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Cupping it for me?

Cupping, what can it be used for?

JENNIFER Aniston's done it. Gwyneth Paltrow made it famous and now, even rugby star Sonny Bill Williams has tried it. The Chinese art of cupping is gaining in popularity; with most acupuncturists and some massage therapists offering it in conjunction with their services. It is even mentioned in the "bible" of sports medicine, Brukner and Kahn's Clinical Sports Medicine (Peter Brukner and Karim Khan). Most commonly used as a form of pain relief, traditionally, small glass cups are heated by fire and placed on the skin in order to draw impurities to the surface.

Recently, Williams posted a selfie on Instagram picturing his back covered in the small, circular marks commonly left after receiving a cupping treatment. Williams' manager Khoder Nasser said cupping was very "big" in Islamic culture, of which both he and Williams practise. "It's seen as being extremely beneficial to your health and is one of the cures for diseases," Mr Nasser said. As to whether or not practicing cupping could improve an athlete's game, performance psychologist Dr Phil Jauncey said there was currently no evidence or research to suggest it.

"Medically speaking, cupping does seem to help with relaxing muscles or joints," Dr Jauncey said. "If cupping physiologically helps you to play better, that's great, but if you're doing it for psychological reasons, that's not good because you're telling your brain you can't perform unless you feel good, which is not true."

While it appears to be the latest fad in alternative medicine, cupping dates back as early as 1500BC and is one of the techniques used as part of traditional Chinese medicine. "It's a really unique form of therapy and it feels wonderful," "Cupping is very effective and what it does is it has this ability to draw impurities out of the body."

Acupuncturist Jodi Baldry from Moxa Natural Therapies, West End, extolled its health benefits and said cupping had helped many of her clients combat pain. "We think that pain is associated with chi or blood not moving as well as it should," Ms Moxa said. "We put cups on in order to increase the circulation to a healthy state." Amanda Dinsdale has seen Ms Moxa once a week for more than 10 years for cupping on her chest and back.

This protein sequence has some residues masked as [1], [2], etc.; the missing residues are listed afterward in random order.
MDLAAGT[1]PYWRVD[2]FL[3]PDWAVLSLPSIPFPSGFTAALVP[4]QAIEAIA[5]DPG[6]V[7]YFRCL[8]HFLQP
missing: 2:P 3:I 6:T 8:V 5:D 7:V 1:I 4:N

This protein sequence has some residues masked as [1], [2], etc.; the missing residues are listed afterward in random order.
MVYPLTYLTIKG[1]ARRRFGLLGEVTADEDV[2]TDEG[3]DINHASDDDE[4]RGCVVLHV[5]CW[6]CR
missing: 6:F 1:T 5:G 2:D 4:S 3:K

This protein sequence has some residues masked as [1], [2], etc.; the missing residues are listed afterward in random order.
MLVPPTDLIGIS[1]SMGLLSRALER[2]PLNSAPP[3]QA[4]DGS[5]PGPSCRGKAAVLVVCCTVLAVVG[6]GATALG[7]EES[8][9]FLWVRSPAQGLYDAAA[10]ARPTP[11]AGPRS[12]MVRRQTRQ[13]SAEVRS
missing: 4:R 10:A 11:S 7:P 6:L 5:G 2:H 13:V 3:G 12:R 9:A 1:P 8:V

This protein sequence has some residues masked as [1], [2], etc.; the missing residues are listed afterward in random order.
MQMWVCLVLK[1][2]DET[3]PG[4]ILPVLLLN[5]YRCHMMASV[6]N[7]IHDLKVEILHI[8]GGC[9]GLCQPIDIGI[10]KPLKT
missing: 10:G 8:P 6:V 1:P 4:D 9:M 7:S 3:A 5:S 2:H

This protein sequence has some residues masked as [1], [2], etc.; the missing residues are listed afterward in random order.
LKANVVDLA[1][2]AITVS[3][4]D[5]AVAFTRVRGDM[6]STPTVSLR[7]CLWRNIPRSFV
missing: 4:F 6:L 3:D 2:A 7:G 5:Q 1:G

"I really feel that it draws a lot of impurities out of you; for me, it quickly purges things from my body and draws it to the surface," Ms Dinsdale said. "I feel it moves the energy through my body and helps to release things emotionally and physically."

University of Queensland honorary professor in medicine Luis Vitetta said it was hard to say whether or not cupping was effective, as not enough research had been done in Western medicine. "It's a therapy ... that can be found in Egyptian medical literature, but does that constitute evidence? I don't think it does, (but) if it's been used for that long, there must be something to it," Prof Vitetta said.

"From a research opinion, it would be nice to do a robust study on it but without evidence-based research, we cannot go forward; it is a fad at the moment."

Cupping: What is it?

Cupping is the act of placing small circular cups which have been heated (usually by flame) upon the surface of the skin. Generally, cups are placed on "fleshier" areas of the body including the back, chest, thighs or forearms. Sometimes cups are placed locally, in a specific area where massage doesn't cut it.

What's it meant to do?

According to the Australian Acupuncture and Chinese Medicine Association (AACMA) it is used to treat a broad range of conditions ranging from muscle tension, sprains, strains and injuries, through to respiratory tract infections (particularly the first stages of cold and flu) and gastrointestinal disorders. It is also used to boost fertility. the content above is taken from a News Ltd article...



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